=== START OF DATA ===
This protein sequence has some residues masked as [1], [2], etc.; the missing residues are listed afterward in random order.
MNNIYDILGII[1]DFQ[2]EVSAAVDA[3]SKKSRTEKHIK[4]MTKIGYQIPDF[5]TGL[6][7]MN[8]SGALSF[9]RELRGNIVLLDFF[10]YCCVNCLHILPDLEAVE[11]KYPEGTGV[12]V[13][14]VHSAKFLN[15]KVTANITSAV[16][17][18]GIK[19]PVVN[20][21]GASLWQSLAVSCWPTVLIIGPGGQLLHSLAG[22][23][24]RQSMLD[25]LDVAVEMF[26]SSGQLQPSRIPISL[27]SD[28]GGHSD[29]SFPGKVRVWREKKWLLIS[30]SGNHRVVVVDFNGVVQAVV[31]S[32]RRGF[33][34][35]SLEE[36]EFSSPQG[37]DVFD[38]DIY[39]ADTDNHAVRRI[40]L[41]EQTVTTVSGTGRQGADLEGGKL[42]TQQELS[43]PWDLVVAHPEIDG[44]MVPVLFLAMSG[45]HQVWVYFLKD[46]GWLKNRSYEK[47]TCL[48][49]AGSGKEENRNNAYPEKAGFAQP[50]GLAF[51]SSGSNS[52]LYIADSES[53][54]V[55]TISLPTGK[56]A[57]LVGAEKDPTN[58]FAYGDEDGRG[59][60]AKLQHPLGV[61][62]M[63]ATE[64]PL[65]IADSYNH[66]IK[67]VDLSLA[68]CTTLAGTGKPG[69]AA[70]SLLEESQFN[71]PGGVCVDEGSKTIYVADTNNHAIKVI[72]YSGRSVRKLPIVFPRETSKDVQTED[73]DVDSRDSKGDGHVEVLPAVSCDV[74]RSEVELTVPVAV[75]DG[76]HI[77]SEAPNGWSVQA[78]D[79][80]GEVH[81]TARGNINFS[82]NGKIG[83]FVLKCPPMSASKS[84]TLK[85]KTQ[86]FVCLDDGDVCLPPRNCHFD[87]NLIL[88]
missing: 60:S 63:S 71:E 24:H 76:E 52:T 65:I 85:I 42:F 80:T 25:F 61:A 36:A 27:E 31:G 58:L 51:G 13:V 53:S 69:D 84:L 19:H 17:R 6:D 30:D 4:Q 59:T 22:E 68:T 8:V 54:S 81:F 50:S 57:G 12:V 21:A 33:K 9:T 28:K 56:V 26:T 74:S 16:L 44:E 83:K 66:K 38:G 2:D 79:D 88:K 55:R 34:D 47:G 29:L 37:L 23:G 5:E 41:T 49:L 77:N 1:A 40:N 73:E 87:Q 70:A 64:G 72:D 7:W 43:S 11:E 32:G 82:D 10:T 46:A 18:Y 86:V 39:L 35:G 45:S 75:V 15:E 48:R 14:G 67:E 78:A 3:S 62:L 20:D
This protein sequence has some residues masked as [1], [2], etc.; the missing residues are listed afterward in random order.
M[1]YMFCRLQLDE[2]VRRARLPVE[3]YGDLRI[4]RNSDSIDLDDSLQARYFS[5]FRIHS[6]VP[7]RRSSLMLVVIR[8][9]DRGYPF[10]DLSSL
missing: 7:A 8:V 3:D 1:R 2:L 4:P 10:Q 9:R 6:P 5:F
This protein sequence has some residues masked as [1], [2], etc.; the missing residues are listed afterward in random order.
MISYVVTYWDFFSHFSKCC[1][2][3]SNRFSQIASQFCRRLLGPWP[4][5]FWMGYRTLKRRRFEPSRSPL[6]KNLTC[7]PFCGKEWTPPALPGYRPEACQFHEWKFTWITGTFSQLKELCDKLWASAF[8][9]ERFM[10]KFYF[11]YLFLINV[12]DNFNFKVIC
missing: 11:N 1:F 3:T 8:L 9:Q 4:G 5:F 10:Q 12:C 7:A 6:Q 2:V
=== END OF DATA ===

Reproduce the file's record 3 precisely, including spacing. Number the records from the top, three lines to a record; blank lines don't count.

This protein sequence has some residues masked as [1], [2], etc.; the missing residues are listed afterward in random order.
MISYVVTYWDFFSHFSKCC[1][2][3]SNRFSQIASQFCRRLLGPWP[4][5]FWMGYRTLKRRRFEPSRSPL[6]KNLTC[7]PFCGKEWTPPALPGYRPEACQFHEWKFTWITGTFSQLKELCDKLWASAF[8][9]ERFM[10]KFYF[11]YLFLINV[12]DNFNFKVIC
missing: 11:N 1:F 3:T 8:L 9:Q 4:G 5:F 10:Q 12:C 7:A 6:Q 2:V